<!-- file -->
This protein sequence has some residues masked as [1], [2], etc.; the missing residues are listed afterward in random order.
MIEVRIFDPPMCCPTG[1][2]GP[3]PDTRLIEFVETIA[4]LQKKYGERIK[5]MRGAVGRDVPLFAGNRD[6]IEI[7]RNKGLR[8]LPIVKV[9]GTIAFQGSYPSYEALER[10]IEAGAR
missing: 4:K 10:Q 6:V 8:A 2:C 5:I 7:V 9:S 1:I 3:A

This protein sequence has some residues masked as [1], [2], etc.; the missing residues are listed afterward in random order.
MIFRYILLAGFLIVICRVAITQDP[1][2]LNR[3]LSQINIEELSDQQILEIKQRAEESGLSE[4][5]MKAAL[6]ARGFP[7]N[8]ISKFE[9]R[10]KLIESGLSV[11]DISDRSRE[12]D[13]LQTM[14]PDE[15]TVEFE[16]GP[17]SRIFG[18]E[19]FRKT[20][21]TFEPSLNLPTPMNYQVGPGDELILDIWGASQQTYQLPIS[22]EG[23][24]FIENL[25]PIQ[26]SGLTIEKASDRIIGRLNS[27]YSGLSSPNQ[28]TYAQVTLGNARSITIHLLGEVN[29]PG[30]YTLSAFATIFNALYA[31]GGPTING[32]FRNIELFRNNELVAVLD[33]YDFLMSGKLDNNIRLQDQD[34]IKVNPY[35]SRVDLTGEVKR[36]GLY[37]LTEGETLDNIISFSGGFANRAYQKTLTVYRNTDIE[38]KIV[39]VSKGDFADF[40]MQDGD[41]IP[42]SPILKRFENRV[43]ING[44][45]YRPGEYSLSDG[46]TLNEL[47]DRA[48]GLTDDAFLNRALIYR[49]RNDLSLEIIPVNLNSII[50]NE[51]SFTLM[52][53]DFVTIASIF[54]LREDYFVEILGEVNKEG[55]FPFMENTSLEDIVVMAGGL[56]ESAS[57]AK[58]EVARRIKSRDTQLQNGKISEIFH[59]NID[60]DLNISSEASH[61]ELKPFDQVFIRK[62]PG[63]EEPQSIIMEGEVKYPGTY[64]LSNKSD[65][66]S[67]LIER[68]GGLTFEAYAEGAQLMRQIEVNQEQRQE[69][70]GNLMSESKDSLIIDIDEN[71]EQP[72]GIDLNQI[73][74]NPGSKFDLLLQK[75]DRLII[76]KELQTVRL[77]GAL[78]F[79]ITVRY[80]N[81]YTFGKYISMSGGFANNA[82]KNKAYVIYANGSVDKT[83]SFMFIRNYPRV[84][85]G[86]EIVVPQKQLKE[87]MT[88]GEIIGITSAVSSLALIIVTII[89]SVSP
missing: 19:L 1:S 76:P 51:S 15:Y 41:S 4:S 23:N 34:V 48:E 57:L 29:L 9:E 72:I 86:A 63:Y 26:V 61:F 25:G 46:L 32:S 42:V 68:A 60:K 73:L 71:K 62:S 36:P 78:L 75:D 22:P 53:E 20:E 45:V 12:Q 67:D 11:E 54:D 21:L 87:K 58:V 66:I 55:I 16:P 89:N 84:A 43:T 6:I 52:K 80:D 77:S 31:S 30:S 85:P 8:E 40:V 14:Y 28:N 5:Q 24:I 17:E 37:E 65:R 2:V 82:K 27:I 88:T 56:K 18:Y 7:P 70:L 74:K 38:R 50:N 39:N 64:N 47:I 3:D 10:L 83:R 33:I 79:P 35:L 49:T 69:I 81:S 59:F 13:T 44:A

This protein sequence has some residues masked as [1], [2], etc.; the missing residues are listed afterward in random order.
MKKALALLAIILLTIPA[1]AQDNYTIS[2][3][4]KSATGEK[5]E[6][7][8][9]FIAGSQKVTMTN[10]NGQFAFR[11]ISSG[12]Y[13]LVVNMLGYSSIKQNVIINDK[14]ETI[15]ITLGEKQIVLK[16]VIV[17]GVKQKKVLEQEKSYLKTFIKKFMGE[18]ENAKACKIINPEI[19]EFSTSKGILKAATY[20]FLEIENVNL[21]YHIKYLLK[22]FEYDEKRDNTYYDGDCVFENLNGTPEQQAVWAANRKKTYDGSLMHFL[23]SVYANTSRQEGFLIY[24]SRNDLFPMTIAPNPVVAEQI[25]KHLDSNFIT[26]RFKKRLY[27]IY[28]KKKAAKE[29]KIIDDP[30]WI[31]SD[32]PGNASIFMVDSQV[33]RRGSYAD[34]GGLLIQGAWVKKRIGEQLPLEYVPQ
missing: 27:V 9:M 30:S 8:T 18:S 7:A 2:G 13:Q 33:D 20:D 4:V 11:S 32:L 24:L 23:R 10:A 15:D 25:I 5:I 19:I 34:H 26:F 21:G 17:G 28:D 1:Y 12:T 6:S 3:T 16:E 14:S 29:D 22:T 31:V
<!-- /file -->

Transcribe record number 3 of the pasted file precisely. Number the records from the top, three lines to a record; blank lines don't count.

This protein sequence has some residues masked as [1], [2], etc.; the missing residues are listed afterward in random order.
MKKALALLAIILLTIPA[1]AQDNYTIS[2][3][4]KSATGEK[5]E[6][7][8][9]FIAGSQKVTMTN[10]NGQFAFR[11]ISSG[12]Y[13]LVVNMLGYSSIKQNVIINDK[14]ETI[15]ITLGEKQIVLK[16]VIV[17]GVKQKKVLEQEKSYLKTFIKKFMGE[18]ENAKACKIINPEI[19]EFSTSKGILKAATY[20]FLEIENVNL[21]YHIKYLLK[22]FEYDEKRDNTYYDGDCVFENLNGTPEQQAVWAANRKKTYDGSLMHFL[23]SVYANTSRQEGFLIY[24]SRNDLFPMTIAPNPVVAEQI[25]KHLDSNFIT[26]RFKKRLY[27]IY[28]KKKAAKE[29]KIIDDP[30]WI[31]SD[32]PGNASIFMVDSQV[33]RRGSYAD[34]GGLLIQGAWVKKRIGEQLPLEYVPQ
missing: 27:V 9:M 30:S 8:T 18:S 7:A 2:G 13:Q 33:D 20:D 4:V 11:S 32:L 24:L 23:R 10:A 15:D 25:I 5:I 19:I 34:H 26:F 21:G 17:G 28:D 1:Y 12:T 6:S 3:T 16:E 14:S 29:D 22:T 31:V